Loved the entire novel--series. The last chapter of this novel brought me to tears in part because it was the last book of the series--at least for the moment.
3 Pines, the Village that Time Has Forgotten.
A truly unique series which draws it plots loosely from real-life events and weaves them into unique stories centered around the village of 3 Pines I stumbled upon the series reading book 8 first and couldn't wait to go back and read the rest of the series in order. Just as I finished, I was delighted to learn book 9 was about to be released! My only disappoint is having to wait for another book.
Fantastic, per usual for Louise Penny. And the questions we have had have all been answered.
Definitely should read or listen to the books that preceded this one in order to fully follow the plot!
Had to stay up late to finish this book as the last hour was gripping, with all the interwoven plots coming together in the snows of Three Pines. Sad to think that an era may have passed, although Penny certainly leaves plenty of space available for further additions to the no-longer-Inspector Gamache series. The Three Pines characters, especially Ruth and Rosa, played very strong roles in this episode, and I was glad to see Agente Yvette Nicole brought out of her dungeon. The audio version featured, as always, the excellent narration of Ralph Cosham - he "is" Gamache, but also Ruth, also Gabri, also Clara, and even minor characters such as Gilles come to life through his amazing voice. At the end of the audio version there is also a short, interesting discussion between Penny and Cosham about his reading process. Highly recommend the whole series - I will be heading back to the beginning with Still Life soon.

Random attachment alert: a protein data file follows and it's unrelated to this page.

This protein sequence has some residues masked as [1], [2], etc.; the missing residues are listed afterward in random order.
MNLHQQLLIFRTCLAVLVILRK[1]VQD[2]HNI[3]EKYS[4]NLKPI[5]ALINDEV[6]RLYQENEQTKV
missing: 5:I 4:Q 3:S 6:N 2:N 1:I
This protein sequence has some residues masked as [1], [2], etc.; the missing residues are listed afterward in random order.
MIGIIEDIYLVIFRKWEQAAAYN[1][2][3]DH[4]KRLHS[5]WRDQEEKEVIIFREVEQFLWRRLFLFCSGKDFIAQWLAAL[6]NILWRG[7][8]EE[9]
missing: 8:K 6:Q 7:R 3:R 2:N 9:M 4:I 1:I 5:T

BTW, I loved the line "There is a crack in everything, that's how the light gets in" so much that I searched for it - it comes from the poem/song Anthem by Leonard Cohen.
The Gamache series is one of my favorites. These books are some of the best written I've run across. They are obviously written for the more intelligent reader, but they aren't condescending - there is something here for everyone and Book 9 is no exception. I started out reading this series, but then got tuned into Ralph Cosham's narration and haven't turned back. There's a wonderful marriage here with his reading and Penny's text. I hope this isn't the end of the series. I think I saw a crack of light leaving a chance of more.